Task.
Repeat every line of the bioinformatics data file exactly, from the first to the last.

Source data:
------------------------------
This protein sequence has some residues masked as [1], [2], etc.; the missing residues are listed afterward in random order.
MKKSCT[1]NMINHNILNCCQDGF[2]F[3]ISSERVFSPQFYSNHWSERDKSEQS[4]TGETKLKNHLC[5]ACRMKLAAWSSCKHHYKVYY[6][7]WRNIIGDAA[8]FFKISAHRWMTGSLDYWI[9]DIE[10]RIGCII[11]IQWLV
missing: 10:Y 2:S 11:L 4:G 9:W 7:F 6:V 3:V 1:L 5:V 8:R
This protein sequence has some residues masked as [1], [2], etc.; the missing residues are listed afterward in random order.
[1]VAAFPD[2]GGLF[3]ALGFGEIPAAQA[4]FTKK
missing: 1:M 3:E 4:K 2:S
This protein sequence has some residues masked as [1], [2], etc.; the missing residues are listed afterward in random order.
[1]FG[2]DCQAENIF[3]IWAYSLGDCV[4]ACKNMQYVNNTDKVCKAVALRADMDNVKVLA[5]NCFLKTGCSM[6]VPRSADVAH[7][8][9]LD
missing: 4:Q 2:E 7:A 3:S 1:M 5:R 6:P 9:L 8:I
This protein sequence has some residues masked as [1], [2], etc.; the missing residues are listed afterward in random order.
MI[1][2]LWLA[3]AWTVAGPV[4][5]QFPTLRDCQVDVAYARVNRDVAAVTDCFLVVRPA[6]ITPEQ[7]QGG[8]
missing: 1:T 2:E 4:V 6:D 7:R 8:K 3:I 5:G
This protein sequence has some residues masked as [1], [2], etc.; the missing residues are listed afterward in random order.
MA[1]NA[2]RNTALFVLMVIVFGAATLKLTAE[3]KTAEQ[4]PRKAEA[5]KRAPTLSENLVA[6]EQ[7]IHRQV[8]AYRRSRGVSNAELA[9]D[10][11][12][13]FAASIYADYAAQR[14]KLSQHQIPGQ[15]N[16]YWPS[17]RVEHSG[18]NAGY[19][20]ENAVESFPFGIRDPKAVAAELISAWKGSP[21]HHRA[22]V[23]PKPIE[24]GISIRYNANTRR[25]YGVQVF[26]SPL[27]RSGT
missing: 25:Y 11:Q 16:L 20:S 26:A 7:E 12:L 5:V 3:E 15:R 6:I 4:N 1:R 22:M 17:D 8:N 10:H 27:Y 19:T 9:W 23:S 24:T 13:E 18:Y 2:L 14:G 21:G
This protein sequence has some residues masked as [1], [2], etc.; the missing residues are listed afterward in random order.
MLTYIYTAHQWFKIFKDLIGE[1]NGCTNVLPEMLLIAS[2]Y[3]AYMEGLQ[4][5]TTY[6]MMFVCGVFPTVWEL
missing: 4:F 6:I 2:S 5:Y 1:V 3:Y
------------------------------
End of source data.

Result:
This protein sequence has some residues masked as [1], [2], etc.; the missing residues are listed afterward in random order.
MKKSCT[1]NMINHNILNCCQDGF[2]F[3]ISSERVFSPQFYSNHWSERDKSEQS[4]TGETKLKNHLC[5]ACRMKLAAWSSCKHHYKVYY[6][7]WRNIIGDAA[8]FFKISAHRWMTGSLDYWI[9]DIE[10]RIGCII[11]IQWLV
missing: 10:Y 2:S 11:L 4:G 9:W 7:F 6:V 3:V 1:L 5:V 8:R
This protein sequence has some residues masked as [1], [2], etc.; the missing residues are listed afterward in random order.
[1]VAAFPD[2]GGLF[3]ALGFGEIPAAQA[4]FTKK
missing: 1:M 3:E 4:K 2:S
This protein sequence has some residues masked as [1], [2], etc.; the missing residues are listed afterward in random order.
[1]FG[2]DCQAENIF[3]IWAYSLGDCV[4]ACKNMQYVNNTDKVCKAVALRADMDNVKVLA[5]NCFLKTGCSM[6]VPRSADVAH[7][8][9]LD
missing: 4:Q 2:E 7:A 3:S 1:M 5:R 6:P 9:L 8:I
This protein sequence has some residues masked as [1], [2], etc.; the missing residues are listed afterward in random order.
MI[1][2]LWLA[3]AWTVAGPV[4][5]QFPTLRDCQVDVAYARVNRDVAAVTDCFLVVRPA[6]ITPEQ[7]QGG[8]
missing: 1:T 2:E 4:V 6:D 7:R 8:K 3:I 5:G
This protein sequence has some residues masked as [1], [2], etc.; the missing residues are listed afterward in random order.
MA[1]NA[2]RNTALFVLMVIVFGAATLKLTAE[3]KTAEQ[4]PRKAEA[5]KRAPTLSENLVA[6]EQ[7]IHRQV[8]AYRRSRGVSNAELA[9]D[10][11][12][13]FAASIYADYAAQR[14]KLSQHQIPGQ[15]N[16]YWPS[17]RVEHSG[18]NAGY[19][20]ENAVESFPFGIRDPKAVAAELISAWKGSP[21]HHRA[22]V[23]PKPIE[24]GISIRYNANTRR[25]YGVQVF[26]SPL[27]RSGT
missing: 25:Y 11:Q 16:L 20:S 26:A 7:E 12:L 5:V 3:E 15:R 6:I 4:N 1:R 22:M 17:D 8:N 10:H 27:Y 19:T 9:W 23:S 24:T 13:E 18:Y 2:L 14:G 21:G
This protein sequence has some residues masked as [1], [2], etc.; the missing residues are listed afterward in random order.
MLTYIYTAHQWFKIFKDLIGE[1]NGCTNVLPEMLLIAS[2]Y[3]AYMEGLQ[4][5]TTY[6]MMFVCGVFPTVWEL
missing: 4:F 6:I 2:S 5:Y 1:V 3:Y